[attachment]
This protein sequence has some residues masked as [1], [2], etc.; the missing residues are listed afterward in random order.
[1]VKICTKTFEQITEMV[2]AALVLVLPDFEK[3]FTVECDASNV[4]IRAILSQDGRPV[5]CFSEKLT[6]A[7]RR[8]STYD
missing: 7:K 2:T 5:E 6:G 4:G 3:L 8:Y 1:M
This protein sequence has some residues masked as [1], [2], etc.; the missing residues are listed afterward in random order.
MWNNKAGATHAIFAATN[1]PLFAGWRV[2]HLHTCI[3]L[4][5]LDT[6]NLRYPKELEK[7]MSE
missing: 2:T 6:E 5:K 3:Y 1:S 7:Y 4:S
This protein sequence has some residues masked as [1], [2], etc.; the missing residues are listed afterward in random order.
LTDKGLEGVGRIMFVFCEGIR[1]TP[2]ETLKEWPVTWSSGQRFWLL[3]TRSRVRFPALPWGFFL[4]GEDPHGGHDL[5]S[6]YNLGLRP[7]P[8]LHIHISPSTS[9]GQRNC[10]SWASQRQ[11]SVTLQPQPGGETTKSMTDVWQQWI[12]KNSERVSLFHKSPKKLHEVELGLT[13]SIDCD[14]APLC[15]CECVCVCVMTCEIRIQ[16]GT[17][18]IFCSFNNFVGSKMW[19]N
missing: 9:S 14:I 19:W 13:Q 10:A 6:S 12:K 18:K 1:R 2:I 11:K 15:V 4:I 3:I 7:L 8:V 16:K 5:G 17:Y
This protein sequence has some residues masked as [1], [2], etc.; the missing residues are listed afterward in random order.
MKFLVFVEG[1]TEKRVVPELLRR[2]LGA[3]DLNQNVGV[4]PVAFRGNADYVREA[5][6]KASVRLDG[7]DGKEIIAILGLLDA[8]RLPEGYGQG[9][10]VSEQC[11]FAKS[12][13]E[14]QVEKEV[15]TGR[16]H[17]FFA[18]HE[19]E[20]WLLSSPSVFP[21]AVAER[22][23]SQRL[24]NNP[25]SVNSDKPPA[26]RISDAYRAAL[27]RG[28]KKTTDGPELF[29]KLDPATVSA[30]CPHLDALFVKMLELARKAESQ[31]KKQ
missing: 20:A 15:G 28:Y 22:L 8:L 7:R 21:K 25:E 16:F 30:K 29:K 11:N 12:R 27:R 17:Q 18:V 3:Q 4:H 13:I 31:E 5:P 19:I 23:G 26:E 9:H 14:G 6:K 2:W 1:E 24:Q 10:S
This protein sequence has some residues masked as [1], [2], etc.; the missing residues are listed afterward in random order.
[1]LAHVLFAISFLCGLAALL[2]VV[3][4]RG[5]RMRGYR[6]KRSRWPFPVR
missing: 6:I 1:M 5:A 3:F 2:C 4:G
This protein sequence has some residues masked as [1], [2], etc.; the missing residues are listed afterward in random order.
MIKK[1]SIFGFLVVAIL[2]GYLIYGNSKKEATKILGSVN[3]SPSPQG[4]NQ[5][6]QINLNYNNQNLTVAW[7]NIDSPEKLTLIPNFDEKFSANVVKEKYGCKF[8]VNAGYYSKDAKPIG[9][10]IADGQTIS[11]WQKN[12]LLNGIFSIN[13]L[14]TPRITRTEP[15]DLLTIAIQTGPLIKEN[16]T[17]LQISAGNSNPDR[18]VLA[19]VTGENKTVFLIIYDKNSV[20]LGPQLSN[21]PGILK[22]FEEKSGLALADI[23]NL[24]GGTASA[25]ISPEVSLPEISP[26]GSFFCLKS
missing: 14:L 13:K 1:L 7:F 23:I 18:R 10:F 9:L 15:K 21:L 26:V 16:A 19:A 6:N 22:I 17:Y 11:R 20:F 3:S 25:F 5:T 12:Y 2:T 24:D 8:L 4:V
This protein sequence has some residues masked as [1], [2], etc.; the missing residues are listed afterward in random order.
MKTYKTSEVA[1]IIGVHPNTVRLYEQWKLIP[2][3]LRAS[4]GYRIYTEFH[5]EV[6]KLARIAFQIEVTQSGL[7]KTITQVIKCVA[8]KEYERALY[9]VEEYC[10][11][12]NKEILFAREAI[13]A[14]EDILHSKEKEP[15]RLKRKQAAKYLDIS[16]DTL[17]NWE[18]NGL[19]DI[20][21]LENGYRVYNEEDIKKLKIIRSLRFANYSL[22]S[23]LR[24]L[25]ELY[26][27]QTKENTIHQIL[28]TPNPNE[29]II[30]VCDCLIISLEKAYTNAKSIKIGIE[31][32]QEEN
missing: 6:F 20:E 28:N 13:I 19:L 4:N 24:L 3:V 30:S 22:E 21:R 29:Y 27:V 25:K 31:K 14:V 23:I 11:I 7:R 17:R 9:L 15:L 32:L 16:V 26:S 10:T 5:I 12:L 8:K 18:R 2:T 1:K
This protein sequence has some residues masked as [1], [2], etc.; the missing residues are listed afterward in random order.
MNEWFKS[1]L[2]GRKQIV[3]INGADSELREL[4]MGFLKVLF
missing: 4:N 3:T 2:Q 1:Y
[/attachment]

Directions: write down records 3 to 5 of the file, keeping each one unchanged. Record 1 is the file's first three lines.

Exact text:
This protein sequence has some residues masked as [1], [2], etc.; the missing residues are listed afterward in random order.
LTDKGLEGVGRIMFVFCEGIR[1]TP[2]ETLKEWPVTWSSGQRFWLL[3]TRSRVRFPALPWGFFL[4]GEDPHGGHDL[5]S[6]YNLGLRP[7]P[8]LHIHISPSTS[9]GQRNC[10]SWASQRQ[11]SVTLQPQPGGETTKSMTDVWQQWI[12]KNSERVSLFHKSPKKLHEVELGLT[13]SIDCD[14]APLC[15]CECVCVCVMTCEIRIQ[16]GT[17][18]IFCSFNNFVGSKMW[19]N
missing: 9:S 14:I 19:W 13:Q 10:A 6:S 12:K 18:K 1:R 2:I 11:K 15:V 4:I 3:I 7:L 8:V 16:K 5:G 17:Y
This protein sequence has some residues masked as [1], [2], etc.; the missing residues are listed afterward in random order.
MKFLVFVEG[1]TEKRVVPELLRR[2]LGA[3]DLNQNVGV[4]PVAFRGNADYVREA[5][6]KASVRLDG[7]DGKEIIAILGLLDA[8]RLPEGYGQG[9][10]VSEQC[11]FAKS[12][13]E[14]QVEKEV[15]TGR[16]H[17]FFA[18]HE[19]E[20]WLLSSPSVFP[21]AVAER[22][23]SQRL[24]NNP[25]SVNSDKPPA[26]RISDAYRAAL[27]RG[28]KKTTDGPELF[29]KLDPATVSA[30]CPHLDALFVKMLELARKAESQ[31]KKQ
missing: 20:A 15:G 28:Y 22:L 8:L 7:R 21:K 25:E 16:F 30:K 29:K 11:N 12:R 27:R 17:Q 18:V 3:Q 4:H 13:I 31:E 5:P 19:I 23:G 26:E 9:H 14:G 6:K 2:W 1:E 24:Q 10:S
This protein sequence has some residues masked as [1], [2], etc.; the missing residues are listed afterward in random order.
[1]LAHVLFAISFLCGLAALL[2]VV[3][4]RG[5]RMRGYR[6]KRSRWPFPVR
missing: 6:I 1:M 5:A 3:F 2:C 4:G